Kyoung Update: Santiago, Brazil (Sao Paulo, Rio de Janeiro, Bello Horizonte, Caxias do Sul), New York

by kyoung on July 9, 2009

Greetings from Chile!

I returned to Santiago, Chile this Monday after participating in a 3-month international exchange program with Augusto Boal’s Theater of the Oppressed in Rio de Janeiro, Brazil. Augusto Boal, 2008 Nobel Peace Prize nominee and 2009 UNESCO Ambassador for Theater, unfortunately passed away a month after I arrived in Rio. My experience working with Boal’s Theater of the Oppressed was bittersweet, but for those of you interested in learning more about Boal’s life and work you can read an article I wrote for the Korea Times about his legacy.

KOREA TIMES LINK: http://koreatimes.co.kr/www/news/special/2009/07/181_48150.html
“The Art of the Kuringa,” by CTO Joker, Barbara Santos, trans. Kyoung H. Park: http://kuringa-barbarasantos.blogspot.com/2010/08/art-of-kuringa.html

BRAZIL
My time in Brazil was spent researching, observing and participating in as many Theater of the Oppressed program’s possible. Besides working at the Center of Theater of the Oppressed (CTO) in Rio, I traveled to Belo Horizonte and Macae, where Boal’s theater methodology was implemented to create theater in spaces in which it did not traditionally exist. I found myself in rehearsals in the middle of favelas, underprivileged public schools, human rights advocacy centers, and criminal psychiatric wards, observing how the Theater of the Oppressed curingas (jokers) encouraged others to use theater as a tool for social change.

As explained in my article, Boal created a series of pedagogically progressive theater forms, such as Theater Forums and Legislative Theater, but his whole body of work is far more extensive than I can describe in this short email. My greatest discovery was the breadth of scope of Boal’s theories and works, and how slowly his practice evolved to incorporate theater, politics, media, social movements, law, and aesthetics into rich brush-strokes to more fully incorporate non-actors and communities in the theater, and to develop theatrical forms that taught people how to express their needs, explore their challenges, and arrive to solutions which could propel social change.

Ever since I graduated from my Master’s program in Peace Studies, I’ve been in search of ways of combining both my passion for peace and theater. I was hoping that during my time in Rio, I’d have the opportunity to discuss this question with Augusto Boal. Unfortunately, after Boal passed away, I had to reshuffle my objectives and learned about his work by reading several of Boal’s newer texts, including his yet unpublished book, learn the practical application of Boal’s theater methodologies, and investigate the application of Theater of the Oppressed’s work not only in Brazil, but in over 70 countires around the world.

I unfortunately had to return to Chile two weeks previous to the International Conference of Theater of the Oppressed in Rio, in which practitioners of 50+ countries will attend. I am hoping I will be able to squeeze another short-trip to attend the last few days of the Conference, but without doubt, I am finding myself closer to the conclusion that: Yes, theater, and theater artists, can play their part in changing the world.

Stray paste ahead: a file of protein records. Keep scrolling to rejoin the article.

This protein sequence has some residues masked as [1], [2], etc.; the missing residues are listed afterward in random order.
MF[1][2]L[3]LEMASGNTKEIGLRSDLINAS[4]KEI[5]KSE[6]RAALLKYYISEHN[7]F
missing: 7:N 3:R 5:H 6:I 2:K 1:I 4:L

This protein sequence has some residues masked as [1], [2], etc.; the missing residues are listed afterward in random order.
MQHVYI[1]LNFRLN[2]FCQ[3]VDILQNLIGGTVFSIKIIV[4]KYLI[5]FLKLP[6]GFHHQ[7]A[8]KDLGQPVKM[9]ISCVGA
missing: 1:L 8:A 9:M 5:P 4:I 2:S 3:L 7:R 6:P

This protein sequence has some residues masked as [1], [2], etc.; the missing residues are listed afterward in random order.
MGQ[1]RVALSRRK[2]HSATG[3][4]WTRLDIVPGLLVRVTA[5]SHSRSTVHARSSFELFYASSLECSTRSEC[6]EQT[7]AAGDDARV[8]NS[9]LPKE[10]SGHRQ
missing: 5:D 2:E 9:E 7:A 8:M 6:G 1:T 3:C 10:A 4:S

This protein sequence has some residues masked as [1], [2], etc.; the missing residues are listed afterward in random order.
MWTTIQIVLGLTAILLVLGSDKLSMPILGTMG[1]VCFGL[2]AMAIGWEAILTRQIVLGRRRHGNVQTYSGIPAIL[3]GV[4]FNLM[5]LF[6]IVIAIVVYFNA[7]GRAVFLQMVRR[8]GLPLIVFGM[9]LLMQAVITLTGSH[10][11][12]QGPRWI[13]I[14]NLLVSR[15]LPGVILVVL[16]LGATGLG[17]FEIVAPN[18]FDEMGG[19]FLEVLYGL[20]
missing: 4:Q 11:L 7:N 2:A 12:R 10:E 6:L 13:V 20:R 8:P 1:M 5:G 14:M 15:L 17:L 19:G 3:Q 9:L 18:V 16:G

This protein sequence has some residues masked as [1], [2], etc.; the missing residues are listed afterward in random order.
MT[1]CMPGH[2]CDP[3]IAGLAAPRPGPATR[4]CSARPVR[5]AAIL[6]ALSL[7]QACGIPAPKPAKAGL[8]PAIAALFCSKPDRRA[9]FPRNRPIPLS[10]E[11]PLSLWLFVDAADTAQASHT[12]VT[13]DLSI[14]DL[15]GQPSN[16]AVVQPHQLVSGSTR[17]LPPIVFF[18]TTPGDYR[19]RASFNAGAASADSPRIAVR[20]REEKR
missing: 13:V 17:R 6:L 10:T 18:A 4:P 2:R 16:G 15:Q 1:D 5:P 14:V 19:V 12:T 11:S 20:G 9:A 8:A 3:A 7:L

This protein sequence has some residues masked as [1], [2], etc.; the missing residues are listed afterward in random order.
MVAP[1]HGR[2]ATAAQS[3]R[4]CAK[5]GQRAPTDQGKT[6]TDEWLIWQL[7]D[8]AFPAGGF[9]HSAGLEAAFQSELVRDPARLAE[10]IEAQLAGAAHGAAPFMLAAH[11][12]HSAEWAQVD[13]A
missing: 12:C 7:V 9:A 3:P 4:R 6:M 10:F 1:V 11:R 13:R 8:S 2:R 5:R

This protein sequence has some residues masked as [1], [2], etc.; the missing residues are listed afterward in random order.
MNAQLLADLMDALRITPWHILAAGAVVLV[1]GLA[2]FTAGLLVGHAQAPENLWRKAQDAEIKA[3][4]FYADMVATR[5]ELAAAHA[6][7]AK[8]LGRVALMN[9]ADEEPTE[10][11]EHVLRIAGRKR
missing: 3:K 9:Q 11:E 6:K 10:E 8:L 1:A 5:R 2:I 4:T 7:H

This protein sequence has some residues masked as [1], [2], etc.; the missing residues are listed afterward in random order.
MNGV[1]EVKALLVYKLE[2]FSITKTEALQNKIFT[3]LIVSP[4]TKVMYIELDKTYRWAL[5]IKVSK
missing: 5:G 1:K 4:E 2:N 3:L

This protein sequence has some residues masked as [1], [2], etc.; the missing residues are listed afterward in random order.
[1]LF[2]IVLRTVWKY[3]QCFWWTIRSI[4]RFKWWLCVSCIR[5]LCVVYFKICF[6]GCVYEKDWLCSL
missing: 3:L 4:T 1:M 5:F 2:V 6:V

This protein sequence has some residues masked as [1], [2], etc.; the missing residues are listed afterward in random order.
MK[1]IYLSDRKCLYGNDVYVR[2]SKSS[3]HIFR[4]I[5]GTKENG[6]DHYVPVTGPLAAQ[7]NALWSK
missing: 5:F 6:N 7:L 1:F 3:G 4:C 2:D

NEW YORK
But how–oh how do we build upon the work that’s already been done by such great minds? I have no idea if I’ll ever find the answers, but I’m going back to school–and New York–for answers. Starting this Fall, I’ll be a Dean’s Fellow at Columbia University’s MFA program in playwriting. I’m excited to return to the city and continue both my studies and writing. I feel I’m ready to start focusing seriously on my work to try to find a way to be the change I want to see in the world.

Most of the writing I’ve been doing so far has been about changing me: whether it’s been about learning about my family and where I come from, or searching for religion and inner peace. At Columbia, I’m hoping to experiment with the way I do theater and create a deeper dialogue with the community that has nurtured me as a writer from the very beginning of my career, and extend the scope of my work internationally.

But Kyoung, what are you really going to do?

In tranquil moments riding the bus back home from work in Rio, I evaluated where it is I’m headed with my writing and contemplate what it is I’m truly trying to achieve. Once inspiration hit, I immersed myself in writing the plays that have been sitting in my head and I left Brazil with exciting new ideas I will begin to dwell with back in school. Though there have been a couple of opportunities and recognitions for my most recent plays, I am beginning to craft what I hope to be, a more serious and dedicated exploration of the issues I find so pressing as an artist.

I will continue to write about these matters at a later point, when my work is somewhat accessible in public. Until then, I’m buckling up because I can’t wait to see where life takes me now…

Peace,

Kyoung

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